Conservatives call for nuclear power

The left is absolutely fanatical about the environment. Its relentless obsession with environmental concerns almost seems to trump that of national security. Liberal politicians bemoan the need to “improve the environment” in intentional attacks against conservatives.

Unfortunately, that assumes conservatives care little about the environment. If one can see beyond the incessant jeering of the left against the right, one can see conservatives also aim to find solutions to environmental problems.

The inception of Collegians for a Constructive Tomorrow is a tribute to conservatives seeking common sense and practical solutions to today’s environmental challenges. Countering the inimical ideology of the Minnesota Public Interest Research Group, CFACT promotes environmental change, but not at the expense of thoughtfulness and people’s rights.

A zeitgeist issue bound to be thrust to the forefront of today’s political discourse is the U.S. energy policy. Clearly we cannot depend on energy from foreign countries, especially those that vow to kill us! Besides the delicate feelings on that subject, the idea of nuclear power also provokes controversy.

Many espouse spurious claims that nuclear power is unsafe, vulnerable to terrorism or threatens the environment (the proverbial “waste” argument). I wonder about the source of such flawed thinking. Marshall Brain asserts that “a pound of highly enriched uranium Ö is equal to something on the order of a million gallons of gasoline” on howstuffworks.com. And the energy equivalent to one metric ton of nuclear fuel is a few million tons of fossil fuel. So why the stern resistance to using nuclear power?

No noxious gases are emitted from nuclear power plants – in fact, no pollutants whatsoever. And radioactivity is a minor issue with nuclear power, because coal-fired power plants are guilty of emitting 100 times more radiation. Pundits might parrot the potential for a Chernobyl-like catastrophe in the United States. But this bespeaks plain ignorance.

Unlike the flawed Russian design, all “reactors at (U.S.) nuclear power plants are encased in steel-reinforced concrete containment structures up to 4 feet thick,” according to February’s Environment & Climate News. If an unthinkable accident – such as the Chernobyl meltdown – were to happen domestically, the containment building would prevent the escape of dangerous radioactivity.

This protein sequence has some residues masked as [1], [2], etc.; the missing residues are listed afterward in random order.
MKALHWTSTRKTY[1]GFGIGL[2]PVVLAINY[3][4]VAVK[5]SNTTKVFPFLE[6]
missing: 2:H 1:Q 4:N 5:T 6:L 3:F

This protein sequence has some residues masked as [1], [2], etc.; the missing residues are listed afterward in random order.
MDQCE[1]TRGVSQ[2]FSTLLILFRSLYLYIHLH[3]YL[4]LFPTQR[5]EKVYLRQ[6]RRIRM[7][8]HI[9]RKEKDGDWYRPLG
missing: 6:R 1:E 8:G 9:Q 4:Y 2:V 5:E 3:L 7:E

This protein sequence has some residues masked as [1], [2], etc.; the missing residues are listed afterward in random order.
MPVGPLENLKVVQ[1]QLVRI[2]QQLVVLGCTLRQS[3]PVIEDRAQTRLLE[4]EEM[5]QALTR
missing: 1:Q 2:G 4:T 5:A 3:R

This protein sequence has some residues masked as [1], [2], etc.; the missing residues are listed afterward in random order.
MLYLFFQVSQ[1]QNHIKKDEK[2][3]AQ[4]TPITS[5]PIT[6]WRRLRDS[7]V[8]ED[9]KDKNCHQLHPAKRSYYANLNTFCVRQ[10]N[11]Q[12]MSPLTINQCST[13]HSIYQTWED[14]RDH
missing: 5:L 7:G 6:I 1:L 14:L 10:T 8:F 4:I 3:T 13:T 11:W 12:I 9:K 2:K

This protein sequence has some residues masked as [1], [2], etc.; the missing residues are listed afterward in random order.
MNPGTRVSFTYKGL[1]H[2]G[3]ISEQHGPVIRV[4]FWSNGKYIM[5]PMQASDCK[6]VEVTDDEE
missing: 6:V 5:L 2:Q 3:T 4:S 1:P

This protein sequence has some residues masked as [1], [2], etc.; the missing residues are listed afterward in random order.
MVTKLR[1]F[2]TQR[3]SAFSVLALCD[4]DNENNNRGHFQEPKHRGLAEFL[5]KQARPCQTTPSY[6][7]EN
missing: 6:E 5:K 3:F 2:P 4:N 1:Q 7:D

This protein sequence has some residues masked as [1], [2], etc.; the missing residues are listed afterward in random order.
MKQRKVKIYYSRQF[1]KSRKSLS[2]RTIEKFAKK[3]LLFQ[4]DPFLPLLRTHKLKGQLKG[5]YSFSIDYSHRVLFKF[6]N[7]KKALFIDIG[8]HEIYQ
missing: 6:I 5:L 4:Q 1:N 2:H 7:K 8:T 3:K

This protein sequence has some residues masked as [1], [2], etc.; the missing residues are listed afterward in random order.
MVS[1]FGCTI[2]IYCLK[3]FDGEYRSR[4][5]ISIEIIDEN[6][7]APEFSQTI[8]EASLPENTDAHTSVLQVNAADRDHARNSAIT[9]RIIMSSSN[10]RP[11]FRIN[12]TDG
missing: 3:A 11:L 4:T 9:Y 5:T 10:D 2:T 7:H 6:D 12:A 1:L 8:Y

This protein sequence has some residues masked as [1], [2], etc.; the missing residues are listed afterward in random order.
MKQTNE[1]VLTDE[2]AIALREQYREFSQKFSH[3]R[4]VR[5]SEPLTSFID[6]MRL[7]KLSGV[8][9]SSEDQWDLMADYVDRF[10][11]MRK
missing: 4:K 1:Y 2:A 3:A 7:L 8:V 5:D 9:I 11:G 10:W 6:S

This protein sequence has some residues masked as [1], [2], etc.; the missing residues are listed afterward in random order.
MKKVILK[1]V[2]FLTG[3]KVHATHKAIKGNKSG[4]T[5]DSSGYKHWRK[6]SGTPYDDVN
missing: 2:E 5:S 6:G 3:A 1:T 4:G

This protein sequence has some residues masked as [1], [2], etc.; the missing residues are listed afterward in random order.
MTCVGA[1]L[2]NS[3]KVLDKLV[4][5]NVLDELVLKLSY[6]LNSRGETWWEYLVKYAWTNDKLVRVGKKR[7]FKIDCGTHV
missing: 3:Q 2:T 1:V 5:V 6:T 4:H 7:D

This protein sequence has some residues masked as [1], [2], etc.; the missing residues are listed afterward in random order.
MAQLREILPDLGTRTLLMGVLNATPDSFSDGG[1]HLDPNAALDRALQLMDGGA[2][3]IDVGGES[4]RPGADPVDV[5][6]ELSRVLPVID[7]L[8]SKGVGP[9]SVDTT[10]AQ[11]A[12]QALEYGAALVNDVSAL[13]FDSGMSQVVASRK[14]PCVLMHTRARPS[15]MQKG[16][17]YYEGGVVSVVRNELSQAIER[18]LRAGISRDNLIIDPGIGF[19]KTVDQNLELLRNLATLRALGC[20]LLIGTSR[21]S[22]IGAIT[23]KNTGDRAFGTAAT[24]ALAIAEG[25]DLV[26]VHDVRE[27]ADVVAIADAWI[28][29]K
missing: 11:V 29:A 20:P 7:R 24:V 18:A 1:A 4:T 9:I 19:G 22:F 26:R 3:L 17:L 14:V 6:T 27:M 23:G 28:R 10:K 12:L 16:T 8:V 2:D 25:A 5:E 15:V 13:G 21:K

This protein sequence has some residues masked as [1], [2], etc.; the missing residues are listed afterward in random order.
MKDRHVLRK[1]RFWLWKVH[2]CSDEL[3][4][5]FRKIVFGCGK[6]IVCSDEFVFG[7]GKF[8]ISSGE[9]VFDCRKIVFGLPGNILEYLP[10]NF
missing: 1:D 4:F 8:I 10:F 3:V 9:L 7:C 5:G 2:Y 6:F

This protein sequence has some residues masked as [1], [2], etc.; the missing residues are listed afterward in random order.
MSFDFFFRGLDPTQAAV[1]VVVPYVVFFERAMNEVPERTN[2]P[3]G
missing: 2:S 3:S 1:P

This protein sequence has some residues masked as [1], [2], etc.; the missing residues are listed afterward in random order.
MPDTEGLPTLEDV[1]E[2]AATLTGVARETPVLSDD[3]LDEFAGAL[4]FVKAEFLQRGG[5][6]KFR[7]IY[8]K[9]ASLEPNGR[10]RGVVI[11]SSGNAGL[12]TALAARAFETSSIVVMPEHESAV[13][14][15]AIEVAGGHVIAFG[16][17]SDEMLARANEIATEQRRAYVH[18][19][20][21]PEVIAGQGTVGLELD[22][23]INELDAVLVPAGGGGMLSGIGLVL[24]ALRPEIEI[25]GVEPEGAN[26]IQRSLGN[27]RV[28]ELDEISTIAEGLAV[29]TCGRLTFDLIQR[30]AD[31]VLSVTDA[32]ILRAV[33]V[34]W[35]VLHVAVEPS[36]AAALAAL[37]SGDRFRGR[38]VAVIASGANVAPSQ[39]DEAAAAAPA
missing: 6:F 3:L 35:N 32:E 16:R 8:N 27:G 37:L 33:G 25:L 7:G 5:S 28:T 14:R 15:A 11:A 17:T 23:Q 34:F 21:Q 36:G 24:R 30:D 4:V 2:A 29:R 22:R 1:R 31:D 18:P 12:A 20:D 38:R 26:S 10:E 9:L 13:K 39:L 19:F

Pithily, nuclear power plants cannot be made into nuclear bombs. Even if terrorists attempted to attack a nuclear reactor (which can withstand the force of a commercial jetliner impact), they would have to breach the best security money can buy. Impregnable security at nuclear facilities is critical to their operation.

The waste issue is the most popular argument for those inexorably warring against nuclear power. But how much waste are we talking about? Compare burning millions of tons of fossil fuels with a mere 20 metric tons of high-level nuclear waste. A sensible solution to disposing the waste is to encapsulate it in glass, steel and lead and bury it deep in the desert.

Liberals might prefer the bird-slaughtering eyesores of 300 square miles of unreliable wind power, the amount needed to generate 1000 megawatts of electricity. But when we have a safe, limitless supply of nuclear energy, why do so many people conspire against the idea? (Eighty percent of France’s power comes from nuclear reactors!) Exploring nuclear power is how conservatives combat the energy issue, not with mendacious scientific reports and fear tactics.

At 7 p.m. on March 1 at Coffman Union, CFACT will present a speaker discussing the ingenuity and effectiveness of nuclear power, a topic continually resented by the left.

Lindsay Brown is a music performance junior. He welcomes comments at [email protected]